Key Stage 3 Curriculum2018-11-06T14:43:35+00:00

Key Stage 3 Curriculum

Key Stage 3 allows students and teachers to address their subject in more depth and detail. Students are encouraged to ask questions and to complete research. Homework becomes more frequent and demanding and it will be important to meet deadlines. There are often new European Languages to study and students have access to classroom dedicated to practical subjects, such as Art, Design & Technology and Music. However, the Key Stage 3 Curriculum continues to build on the key components of Literacy and Numeracy.

There will be frequent assessment and these will take place either in the classroom or in the Sports Hall as formal end of year examinations. Preparation is key – students will be supported with this in lessons however it is expected that they will also study at home.

The Key Stage culminates in Year 9 when students complete the Options Process. All students will have to continue to study the Key Stage 4 National Curriculum, however they will all be able to modify their timetable by dropping some subjects, and choosing others. This process will take place in the Spring Term and subject teachers and form tutors will be supporting students in their choices.


Art and Design is a vibrant and successful department taught at the heart of the school. It is a popular choice at GCSE and A Level and we are proud of the achievements of our students at all levels. Throughout year 7-9, pupils are introduced to a range of skills and materials in 2D and 3D from drawing, painting, print making, photography and mixed media. Projects are designed to be enjoyable but also challenge and offer pupils at all levels opportunities to succeed and excel. We also aim to develop an awareness of careers in the creative sector and its importance in the world around us. The emphasis is on developing confidence and nurturing personal expression. Pupils use a sketchbook to research and study artists, express personal thoughts and ideas, draw in a variety of ways and experiment and refine. We encourage pupils to be ambitious in their final pieces out of their sketchbook too. Ultimately we want pupils to become independent, happy and confident young artists!

Design and technology is an area of study that focusses on planning, designing and creating products, which people use in their everyday lives. Our pupils are provided with the opportunity to discover the ability to design, make and evaluate products using a variety of materials and resources. These material areas include Systems & Control, Resistant Materials, Product Design, Textiles Technology and Food Preparation & Nutrition.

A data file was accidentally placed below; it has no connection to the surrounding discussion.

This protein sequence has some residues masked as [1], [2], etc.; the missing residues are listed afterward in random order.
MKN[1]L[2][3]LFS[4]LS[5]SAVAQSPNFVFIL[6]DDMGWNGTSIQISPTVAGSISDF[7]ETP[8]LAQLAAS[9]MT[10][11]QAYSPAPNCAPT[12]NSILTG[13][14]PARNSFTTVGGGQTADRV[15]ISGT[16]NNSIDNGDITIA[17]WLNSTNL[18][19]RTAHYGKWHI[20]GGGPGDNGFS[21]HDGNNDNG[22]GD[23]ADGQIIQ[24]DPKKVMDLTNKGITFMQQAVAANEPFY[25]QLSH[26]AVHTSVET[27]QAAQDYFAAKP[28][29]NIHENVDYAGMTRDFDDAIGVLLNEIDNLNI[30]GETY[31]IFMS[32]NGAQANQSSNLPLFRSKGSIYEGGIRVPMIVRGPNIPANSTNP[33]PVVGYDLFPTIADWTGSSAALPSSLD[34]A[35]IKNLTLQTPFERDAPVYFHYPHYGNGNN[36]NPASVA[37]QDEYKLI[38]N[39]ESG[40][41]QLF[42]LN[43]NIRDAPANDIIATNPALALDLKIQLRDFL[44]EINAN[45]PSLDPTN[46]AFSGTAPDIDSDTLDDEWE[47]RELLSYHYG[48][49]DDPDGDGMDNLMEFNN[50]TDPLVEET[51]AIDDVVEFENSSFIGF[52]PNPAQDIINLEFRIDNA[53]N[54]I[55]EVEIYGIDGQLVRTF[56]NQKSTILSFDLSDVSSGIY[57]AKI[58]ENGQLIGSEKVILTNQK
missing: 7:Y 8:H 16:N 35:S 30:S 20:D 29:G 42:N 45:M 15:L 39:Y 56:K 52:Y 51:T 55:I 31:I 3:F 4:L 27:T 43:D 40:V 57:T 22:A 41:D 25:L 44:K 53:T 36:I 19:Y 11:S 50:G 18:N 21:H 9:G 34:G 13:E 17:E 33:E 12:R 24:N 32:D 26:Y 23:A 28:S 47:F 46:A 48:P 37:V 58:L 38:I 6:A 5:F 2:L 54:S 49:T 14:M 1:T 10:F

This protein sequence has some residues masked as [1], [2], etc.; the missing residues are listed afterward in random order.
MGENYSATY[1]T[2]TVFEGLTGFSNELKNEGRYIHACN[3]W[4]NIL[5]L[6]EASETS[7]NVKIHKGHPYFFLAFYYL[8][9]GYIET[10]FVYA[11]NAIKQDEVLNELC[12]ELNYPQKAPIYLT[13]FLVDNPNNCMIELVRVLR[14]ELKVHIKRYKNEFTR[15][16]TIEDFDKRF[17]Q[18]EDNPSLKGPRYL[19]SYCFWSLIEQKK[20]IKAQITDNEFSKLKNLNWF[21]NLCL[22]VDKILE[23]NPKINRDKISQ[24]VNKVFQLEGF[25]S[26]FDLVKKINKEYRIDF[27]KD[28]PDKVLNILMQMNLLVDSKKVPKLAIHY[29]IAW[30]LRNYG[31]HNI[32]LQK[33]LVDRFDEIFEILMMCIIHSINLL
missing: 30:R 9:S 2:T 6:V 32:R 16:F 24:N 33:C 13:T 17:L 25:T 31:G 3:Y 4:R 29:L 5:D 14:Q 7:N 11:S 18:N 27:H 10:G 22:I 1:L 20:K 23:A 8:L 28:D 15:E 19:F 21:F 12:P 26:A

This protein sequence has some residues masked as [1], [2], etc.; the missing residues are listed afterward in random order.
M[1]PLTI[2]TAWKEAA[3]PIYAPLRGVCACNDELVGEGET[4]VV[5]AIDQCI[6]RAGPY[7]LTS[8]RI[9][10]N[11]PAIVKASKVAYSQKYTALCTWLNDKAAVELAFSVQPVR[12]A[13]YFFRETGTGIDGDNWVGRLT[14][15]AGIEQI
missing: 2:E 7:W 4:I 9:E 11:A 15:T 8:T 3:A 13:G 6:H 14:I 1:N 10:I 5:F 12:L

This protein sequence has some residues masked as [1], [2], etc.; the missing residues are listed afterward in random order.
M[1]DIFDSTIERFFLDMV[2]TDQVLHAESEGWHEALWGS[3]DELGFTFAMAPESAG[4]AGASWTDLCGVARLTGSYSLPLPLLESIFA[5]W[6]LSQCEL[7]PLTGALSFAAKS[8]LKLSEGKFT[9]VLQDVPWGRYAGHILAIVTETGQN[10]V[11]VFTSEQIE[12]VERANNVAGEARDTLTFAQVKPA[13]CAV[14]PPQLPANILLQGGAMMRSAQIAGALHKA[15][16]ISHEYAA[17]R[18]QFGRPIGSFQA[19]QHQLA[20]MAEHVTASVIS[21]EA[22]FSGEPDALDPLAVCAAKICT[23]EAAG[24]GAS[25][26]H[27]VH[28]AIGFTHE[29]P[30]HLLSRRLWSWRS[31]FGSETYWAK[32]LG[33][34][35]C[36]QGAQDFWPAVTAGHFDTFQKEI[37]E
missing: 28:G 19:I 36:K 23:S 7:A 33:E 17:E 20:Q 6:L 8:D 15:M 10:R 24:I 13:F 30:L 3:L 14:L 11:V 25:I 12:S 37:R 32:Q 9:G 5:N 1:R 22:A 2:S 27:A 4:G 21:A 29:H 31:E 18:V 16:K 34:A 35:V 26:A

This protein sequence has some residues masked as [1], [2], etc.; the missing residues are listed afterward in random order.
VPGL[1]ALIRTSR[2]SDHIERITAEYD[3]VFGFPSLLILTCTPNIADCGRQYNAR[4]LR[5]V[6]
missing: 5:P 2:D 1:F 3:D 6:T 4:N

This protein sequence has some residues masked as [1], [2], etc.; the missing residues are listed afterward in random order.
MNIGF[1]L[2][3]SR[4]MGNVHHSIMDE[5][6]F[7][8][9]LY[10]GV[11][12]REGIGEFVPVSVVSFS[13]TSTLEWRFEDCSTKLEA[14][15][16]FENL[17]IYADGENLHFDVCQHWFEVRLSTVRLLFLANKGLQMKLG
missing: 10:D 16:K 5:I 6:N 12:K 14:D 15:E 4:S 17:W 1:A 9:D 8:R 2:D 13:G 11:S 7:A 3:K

Projects include:
Yr 7 – Mechanical Monster, Pewter Key Ring, Pop Up Book, Day of the Dead Mask, Healthy Eating and Basic Food Skills.
Yr 8 – Drawer Alarm, Mobile Phone Holder, Soft Sculpture, Food provenance and Bread/Pasta products
Yr 9 – Memphis Mirror, Camera Modelling, Abstract Cushion Covers, Vegetarianism and Pastry Making.

At Key Stage 3, Drama is taught as part of the Performing Arts curriculum, alongside Music. The main focus of the subject is to have fun, improve confidence and teamwork skills as well as gaining more of an understanding of theatre and performance. Topics cover key Drama skills and play texts in each year. Practical activities range from character development, to physical theatre and mask work- something for everyone! Our most popular units at KS3 are probably ‘Charlie and the Chocolate Factory’ and ‘The Curious Incident of the Dog in the Night-Time’. Practical work is completed in groups so it’s important to work on listening and communicating skills too. In Year 9 we run the Bronze Arts Award, providing an opportunity for every student to gain an external qualification in the Arts.
A Key Stage 3 Drama club runs at points during the year and students can also get involved in productions and the inter-house Performing Arts Cup.

In Years 7 and 8 pupils have the opportunity to study a wide range of texts including The Hunger Games, Of Mice and Men, The Tempest and a wide selection of poetry, to name but a few. Pupils also have the opportunity to study a wide variety of non-fiction texts including Samuel Pepys’ Diary and examples of Travel Writing as well as learning about writing from other cultures and developing their own nonfiction communication skills.
In Year 9 we have responded creatively to recent educational changes such as the new GCSE course; students are studying a range of texts such as The Woman in Black and Romeo and Juliet and are being well prepared for the new style GCSE.

Key Stage 3 begins with an introduction to geography, explaining the variations with in the subject itself and teaching and developing basic geographical skills such as OS map reading and interpreting graphs. There are numerous opportunities for school trips throughout Key Stage 3, such as Cheddar Gorge, opening pupil’s eyes to the breadth that geography can cover and adventure outside of the classroom. From years 7 to 9 the topics, skills and application of geographical theory and understanding develop and change and involve relevance to the modern, ever-changing world as well as the effect on people on both a local and international scale.

Key Stage 3 History involves a mixture of depth studies, overviews and thematic topics.  From 1066 to 9/11, students get to improve both their knowledge of the past and understanding of historical skills and concepts.  We visit the Norman Conquest, Black Death, Elizabethan England, English Civil War, Industrial Revolution, British Empire, Titanic and First and Second World Wars.  Our thematic topics look at crime punishment, terrorism, propaganda and media, war and black history through time.  We run a number of trips.  Highlights include our trips to Goodrich Castle in Year 7 and the First World War battlefields in Year 9.  There is a Key Stage 3 history club too.